Jim agreed, noting that if you do not provide some mechanism to find out basic facts of a transaction you won't have the ability to identify facts.  In such a case, you will never get before a judge.  Jim hopes that is an issue the EU will confront at some point and make the means of obtaining disclosure a fundamental predicate available to trade secret owners.  Although Jim noted the lack of disclosure was a structural issue between common and civil law countries, it is what industry needs.

Paul Maier commented that trade secret cases are incredibly difficult.  Much will depend on how the judges address the issues.  If we want something that looks like a common EU approach to trade secrets, he stated, the only possible way of doing that is to make sure that the judges who deal with these cases get together and discuss the issues.  However, unlike in other areas of IP such as patents and trade marks where those judges meet to discuss issues, it is incredibly difficult to identify the relevant judges who will hear trade secrets cases.

Victoria concluded the session by reminding the audience that trade secrets misappropriation sometimes occurs through hacking.  However, not all hacking results in trade secrets misappropriation.  Hacking may actually have the aim of obtaining other types of information such as personal data.  Trade secret protection is only one aspect of information theft.
Fordham 2016: Without disclosure mechanisms or criminal sanctions is the EU Trade Secrets Directive a poor cousin to US trade secrets law? Fordham 2016:  Without disclosure mechanisms or criminal sanctions is the EU Trade Secrets Directive a poor cousin to US trade secrets law? Reviewed by Annsley Merelle Ward on Monday, April 04, 2016 Rating: 5


  1. Sigh... it may be worth looking into the issue of what competence the EU has to introduce criminal sanctions in a previously unharmonised field. For this you need to check the Treaty.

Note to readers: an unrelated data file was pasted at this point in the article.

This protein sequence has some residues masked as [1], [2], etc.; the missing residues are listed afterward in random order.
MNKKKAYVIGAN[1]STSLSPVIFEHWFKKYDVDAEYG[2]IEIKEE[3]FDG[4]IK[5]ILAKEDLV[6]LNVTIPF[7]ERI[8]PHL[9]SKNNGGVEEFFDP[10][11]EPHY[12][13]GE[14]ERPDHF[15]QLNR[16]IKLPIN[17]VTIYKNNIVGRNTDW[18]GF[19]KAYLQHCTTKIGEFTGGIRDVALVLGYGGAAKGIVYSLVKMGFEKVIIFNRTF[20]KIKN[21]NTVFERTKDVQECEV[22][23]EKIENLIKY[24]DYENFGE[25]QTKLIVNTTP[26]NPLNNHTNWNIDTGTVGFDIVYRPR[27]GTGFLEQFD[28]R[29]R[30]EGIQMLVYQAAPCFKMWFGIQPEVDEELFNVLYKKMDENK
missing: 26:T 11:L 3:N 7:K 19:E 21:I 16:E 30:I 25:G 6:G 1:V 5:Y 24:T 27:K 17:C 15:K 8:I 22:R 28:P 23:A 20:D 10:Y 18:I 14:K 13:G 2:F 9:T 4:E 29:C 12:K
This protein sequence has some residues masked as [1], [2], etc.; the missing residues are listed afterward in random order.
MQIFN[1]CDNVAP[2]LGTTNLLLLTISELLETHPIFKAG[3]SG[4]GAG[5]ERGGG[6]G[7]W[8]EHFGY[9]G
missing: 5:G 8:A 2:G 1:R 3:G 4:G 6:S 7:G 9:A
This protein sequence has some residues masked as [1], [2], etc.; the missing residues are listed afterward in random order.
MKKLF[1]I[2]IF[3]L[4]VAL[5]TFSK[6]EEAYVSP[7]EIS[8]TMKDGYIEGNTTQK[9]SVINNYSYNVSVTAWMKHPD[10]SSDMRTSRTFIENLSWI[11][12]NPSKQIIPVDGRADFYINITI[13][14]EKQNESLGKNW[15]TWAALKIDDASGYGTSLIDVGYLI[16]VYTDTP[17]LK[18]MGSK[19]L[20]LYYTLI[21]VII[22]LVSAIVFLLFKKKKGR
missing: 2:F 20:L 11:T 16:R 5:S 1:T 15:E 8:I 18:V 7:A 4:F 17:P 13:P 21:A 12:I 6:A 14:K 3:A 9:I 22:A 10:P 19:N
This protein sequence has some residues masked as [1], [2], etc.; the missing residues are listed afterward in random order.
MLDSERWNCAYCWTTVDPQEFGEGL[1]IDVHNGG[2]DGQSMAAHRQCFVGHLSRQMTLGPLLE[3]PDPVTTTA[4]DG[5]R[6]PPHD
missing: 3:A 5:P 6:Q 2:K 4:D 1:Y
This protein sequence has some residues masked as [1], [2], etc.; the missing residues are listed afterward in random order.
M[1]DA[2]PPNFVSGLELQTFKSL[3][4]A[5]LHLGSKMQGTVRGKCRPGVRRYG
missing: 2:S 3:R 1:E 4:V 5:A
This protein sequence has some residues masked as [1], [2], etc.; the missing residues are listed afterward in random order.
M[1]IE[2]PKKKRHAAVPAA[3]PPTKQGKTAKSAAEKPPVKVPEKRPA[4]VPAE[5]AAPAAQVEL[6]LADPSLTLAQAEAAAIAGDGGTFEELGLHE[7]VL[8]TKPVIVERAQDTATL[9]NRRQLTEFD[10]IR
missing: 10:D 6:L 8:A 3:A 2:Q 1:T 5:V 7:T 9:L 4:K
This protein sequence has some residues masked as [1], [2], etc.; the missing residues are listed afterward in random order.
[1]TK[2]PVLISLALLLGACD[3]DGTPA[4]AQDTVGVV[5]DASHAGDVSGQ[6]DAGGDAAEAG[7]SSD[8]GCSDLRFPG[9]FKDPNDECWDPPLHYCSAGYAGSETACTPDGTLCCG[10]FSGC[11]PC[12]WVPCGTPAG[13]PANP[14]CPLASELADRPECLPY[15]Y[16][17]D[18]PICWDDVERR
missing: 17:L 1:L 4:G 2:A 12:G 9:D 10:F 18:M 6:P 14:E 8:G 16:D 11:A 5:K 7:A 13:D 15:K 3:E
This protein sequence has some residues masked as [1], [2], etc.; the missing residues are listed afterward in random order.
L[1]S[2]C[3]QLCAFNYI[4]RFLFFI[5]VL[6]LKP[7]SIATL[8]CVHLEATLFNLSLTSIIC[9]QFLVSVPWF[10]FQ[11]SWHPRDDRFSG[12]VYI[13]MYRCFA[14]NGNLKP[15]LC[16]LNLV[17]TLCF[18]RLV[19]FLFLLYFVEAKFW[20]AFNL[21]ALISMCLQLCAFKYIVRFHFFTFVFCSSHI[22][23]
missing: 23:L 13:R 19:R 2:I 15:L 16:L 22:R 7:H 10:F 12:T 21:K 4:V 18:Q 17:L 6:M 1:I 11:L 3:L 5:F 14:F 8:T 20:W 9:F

2. I'm not sure anyone was suggesting the Directive introduced harmonised criminal provisions in Europe, or even that this was a good idea. From memory the Dirctive expressly does not impact on criminal law.

  3. Is it right that personal data cannot be protected as trade secret in the US? If not then how is it protected (and is there any difference in substance)? I appreciate that the Directive doesn't cover personal data (because it generally doesn't have commercial value), but under English law personal data and trade secrets are all protected as "confidential information". A terminological nightmare, but in essence it's all the same I think.

  4. The blog post reads "In addition, the Directive does not require countries to provide criminal remedies," as an implicit criticism or a shortcoming of the Directive. The reason it does not do so,is because the EU cannot do so in the current state of EU law in this field. MS may, nevertheless, choose to do so but they are not required to do so.This though would be unlikely in practice.

    In contrast, MS are required to "criminalise" certain behaviour and also have criminal sanctions in place for insider dealing now called market abuse. The two fields are not a million miles apart in terms of behaviour (although one is addressed to markets) but in terms of EU law very different.

  5. Ah, you're right, although you're potentially being a bit touchy given the limited emphasis on the point in the post. I don't think there was much appetite in Europe for introducing mandatory criminal provisions - these things are dealt with elsewhere. The Directive was mainly intended to protect commercial information passing between commercial entities, not hackers and rogue employees. Also, the parliament would never have tolerated the idea of employees being banged up for their mis-deeds (even though that's already possible in many countries).

  6. Criminal sanctions were not even on the political agenda and had they been, it would not have been legally possible to introduce them in this directive and all institutions (Commission, EP and Council) were aware of that.

    BTW, re employees and who is on their side -the Council did not hold back on employees for insider dealing and wanted a lot more under the Irish Presidency (which wanted near anti-terrorism rules (no surprise we get so many preliminary references on rights in Ireland) -and the EP was fairly weak on this point. Thankfully, they had robust advice and held back in the end.